Calosoma (Carabops) oberthueri Vuillet, 1910
The elytral sculpture of the group of populations that we attribute to C. oberthueri, at first sight appears similar to the sculpture of C. rugolosum but, if carefully examined, it has a completely different pattern. In fact in this case are the tertiary intervals that are transformed into continuous ribs, while primary and secondary ones are replaced by bands of transverse roughness, even if sometimes they reappear here and there, as barely recognizable series of tubercles.
C. oberthueri was originally described on two female specimens from Bihè Plateau in Angola sent by M. G. Sanders to René Oberthür. Of these, the type is in the Muséum National d'Histoire Naturelle, in Paris and the second specimen probably is the one existing in the Musée Royal de l'Afrique Central, in Tervuren. The species has never been found again but recently Häckel (2012: 55) has published another female specimen existing in the National Museum, in Prague, that was captured by Hauser in Angola in Benguela province. This second specimen that comes from a place not too far from the typical locality adds some interesting elements for the definition of the species. In fact, Basilewsky had described on numerous specimens a new species that he called Carabops Janssensi from the Upemba national park in the Katanga southeastern province of the Democratic Republic of Congo.
C. janssensi and C. oberthueri are separated by more than a thousand kilometers as the crow flies, but the differences between them appear to be limited to the fact that C. oberthueri is on average bigger than C. janssensi, with elytra relatively short and wider and with slightly stronger sculpture of the head and pronotum.
Basilewsky had already noted the striking resemblance between the two taxa, but knowing only the type of C. oberthueri had refrained from definite conclusions. Now, also in the light of the new specimen recently published that would seem to confirm a considerable individual variability even inside the population of Angola, it seems preferable collecting the two taxa into a single species and to consider the population of Upemba as a slightly differentiated subspecies. Of course, additional findings will clarify the matter once for all.
Calosoma (Carabops) oberthueri oberthueri Vuillet, 1910
Mimotefflus Oberthüri Vuillet, 1910: 103 (type: Bihè; coll. Oberthur, Muséum National d'Histoire Naturelle, Paris)
Calosoma (Carabomorphus) oberthüri Breuning, 1928: 140
Caminara (Mimotefflus) oberthüri Lapouge, 1932: 415
Carabops Oberthüri Jeannel, 1940: 137
Carabops oberthueri Lorenz, 2005: 70
Length 30-35 mm. Judging from the three specimens available, the Angolan population, in comparison with the one of Upemba, has a sculpture of the elytra more regular and on average has a bigger body. Moreover C. oberthueri oberthueri also differs from C. oberthueri janssensi because of the elytra that are distinctly shorter and wider, and because of stronger sculpture of the head and pronotum.
Examined specimens and literature’s data
Angola: Bihè (holotype, MNHN, RMCA); Benguela (Häckel, 2012: 55, NMP)
Notes:Brachypterous. No more information on the manner of life or habitat is available
The species is named after René Oberthür (1852 - 1944), french entomologist, whose immense collection was classified historical monuments and is currently preserved at the Muséum National d'Histoire Naturelle, in Paris.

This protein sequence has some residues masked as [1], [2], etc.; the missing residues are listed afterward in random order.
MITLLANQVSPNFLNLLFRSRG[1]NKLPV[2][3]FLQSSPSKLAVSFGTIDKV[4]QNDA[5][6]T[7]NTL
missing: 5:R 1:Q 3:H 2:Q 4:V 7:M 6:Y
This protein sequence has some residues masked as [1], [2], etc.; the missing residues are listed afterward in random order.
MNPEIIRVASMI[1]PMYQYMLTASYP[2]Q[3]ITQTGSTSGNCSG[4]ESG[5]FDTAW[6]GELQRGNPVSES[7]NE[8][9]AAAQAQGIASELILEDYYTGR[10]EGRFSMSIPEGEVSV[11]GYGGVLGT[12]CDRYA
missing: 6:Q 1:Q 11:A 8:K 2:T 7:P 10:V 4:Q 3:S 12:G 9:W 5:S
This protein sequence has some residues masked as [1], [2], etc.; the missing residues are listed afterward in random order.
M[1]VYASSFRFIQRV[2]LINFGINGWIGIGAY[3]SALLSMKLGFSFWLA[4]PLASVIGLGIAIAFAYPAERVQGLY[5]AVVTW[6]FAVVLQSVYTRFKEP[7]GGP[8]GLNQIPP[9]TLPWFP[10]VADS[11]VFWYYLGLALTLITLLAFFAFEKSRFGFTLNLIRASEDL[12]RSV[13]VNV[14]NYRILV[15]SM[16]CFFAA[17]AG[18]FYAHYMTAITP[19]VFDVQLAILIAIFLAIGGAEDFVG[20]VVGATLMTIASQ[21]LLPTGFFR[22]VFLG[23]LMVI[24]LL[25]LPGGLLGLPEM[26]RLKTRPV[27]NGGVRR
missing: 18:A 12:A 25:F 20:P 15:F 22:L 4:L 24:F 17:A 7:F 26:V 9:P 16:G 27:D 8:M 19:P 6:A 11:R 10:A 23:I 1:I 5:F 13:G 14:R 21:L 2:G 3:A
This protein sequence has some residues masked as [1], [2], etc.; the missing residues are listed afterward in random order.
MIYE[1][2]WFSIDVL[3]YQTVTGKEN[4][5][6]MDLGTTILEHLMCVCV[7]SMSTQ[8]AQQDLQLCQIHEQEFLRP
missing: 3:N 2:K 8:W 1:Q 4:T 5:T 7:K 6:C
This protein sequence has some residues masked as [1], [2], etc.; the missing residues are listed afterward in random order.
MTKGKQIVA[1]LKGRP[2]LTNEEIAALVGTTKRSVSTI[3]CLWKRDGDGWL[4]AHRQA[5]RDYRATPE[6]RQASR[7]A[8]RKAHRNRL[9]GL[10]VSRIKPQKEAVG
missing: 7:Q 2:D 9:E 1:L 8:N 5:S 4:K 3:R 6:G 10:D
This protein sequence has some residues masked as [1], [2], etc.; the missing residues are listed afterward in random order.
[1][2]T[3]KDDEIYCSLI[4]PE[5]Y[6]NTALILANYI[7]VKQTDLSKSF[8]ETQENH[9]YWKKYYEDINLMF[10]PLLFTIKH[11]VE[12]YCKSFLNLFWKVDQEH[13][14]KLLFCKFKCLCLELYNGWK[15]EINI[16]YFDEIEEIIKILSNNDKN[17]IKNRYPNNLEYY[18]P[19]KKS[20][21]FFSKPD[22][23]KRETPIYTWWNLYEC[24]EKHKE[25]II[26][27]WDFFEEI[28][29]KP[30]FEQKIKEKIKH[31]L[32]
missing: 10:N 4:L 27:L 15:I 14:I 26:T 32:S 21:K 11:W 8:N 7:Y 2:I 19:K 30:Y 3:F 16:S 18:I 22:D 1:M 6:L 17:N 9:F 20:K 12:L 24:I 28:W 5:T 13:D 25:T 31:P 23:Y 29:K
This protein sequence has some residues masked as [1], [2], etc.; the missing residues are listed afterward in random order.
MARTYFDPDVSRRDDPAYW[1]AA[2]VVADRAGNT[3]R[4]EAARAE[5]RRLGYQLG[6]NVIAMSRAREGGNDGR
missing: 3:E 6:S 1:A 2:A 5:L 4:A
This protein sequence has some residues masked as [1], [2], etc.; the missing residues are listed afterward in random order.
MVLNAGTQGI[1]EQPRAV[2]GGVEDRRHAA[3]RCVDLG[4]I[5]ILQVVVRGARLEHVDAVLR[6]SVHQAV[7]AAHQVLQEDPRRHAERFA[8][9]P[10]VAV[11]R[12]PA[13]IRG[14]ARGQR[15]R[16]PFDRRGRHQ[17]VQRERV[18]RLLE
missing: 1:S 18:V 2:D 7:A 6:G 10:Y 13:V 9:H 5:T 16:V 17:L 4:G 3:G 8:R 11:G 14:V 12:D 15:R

Bihè, Angola, Sanders 1910 (Typus)
(coll. Muséum National d'Histoire Naturelle, Paris)
(coll. Musée Royal de l'Afrique Central, Tervuren)
Benguella, Angola, W. Hauser lgt.
(coll. Národní muzeum, Prague) photo Häckel in: Häckel M. (2012), "Three new records of caterpillar hunters of the genus Calosoma Weber 1801 (Coleoptera: Carabidae: Carabini) from Afrotropical and Palearctic regions", Folia Heyrovskyana, series A, 20 (1-2): 55-65
Calosoma (Carabops) oberthueri janssensi Basilewsky, 1953
Carabops Janssensi Basilewsky, 1953: 26 (type: Mukana 1830m., Congo, Parc National de l'Upemba; Musée Royal de l'Afrique Central, Tervuren)
Length 26-30 mm. The numerous specimens from the Upemba, compared to the two from Angola, are all characterized by slightly smaller size, more elongated elytra and less pronounced sculpture of head and pronotum. In some specimens we can also better identify the series of tubercles which represent the vestige of primary and secondary intervals
C. janssensi was described by Basilewsky in 1953 on numerous specimens from the Upemba national park in the Katanga southeastern province of the Democratic Republic of Congo.
Democratic Republic of Congo. Katanga prov., Upemba N. P.: Lusinga 1760 m (AC, MNHN, RMCA); Mukana 1830 m (holotype RMCA); Kaiumegongo 1830 m (RMCA); Mabwe 585m (RMCA).
Notes: The species is named after André Janssens Belgian entomologist, participant in the expedition during which the new beetle has been found.
C. janssensi is brachypterous, with wings reaching barely the half of elytron. The specimens of the typical series were collected mainly between 1700 and 1800m altitude, in the period between October and January and in March, during the two rainy seasons and in the intervening period in between.
Congo Belge: P.N.U., Mukana 1810m, 4.III.1948,
Mis. G.F. de Witte (Holotype) (coll. Musée Royal de l'Afrique Central, Tervuren)
Congo Belge: P.N.U., Mukana 1810m, 19.X.1948,
Mis. G.F. de Witte (Allotype) (coll.Musée Royal de l'Afrique Central, Tervuren)
Congo Belge: P.N.U., Lusinga (1760m), 8.XI.1947,
Mis. G.F. de Witte (Paratype) (coll. A. Casale)
Congo Belge: P.N.U., Lusinga (1760m), 8.XI.1947,
Mis. G.F. de Witte (Paratype) (coll. Muséum National d'Histoire Naturelle, Paris)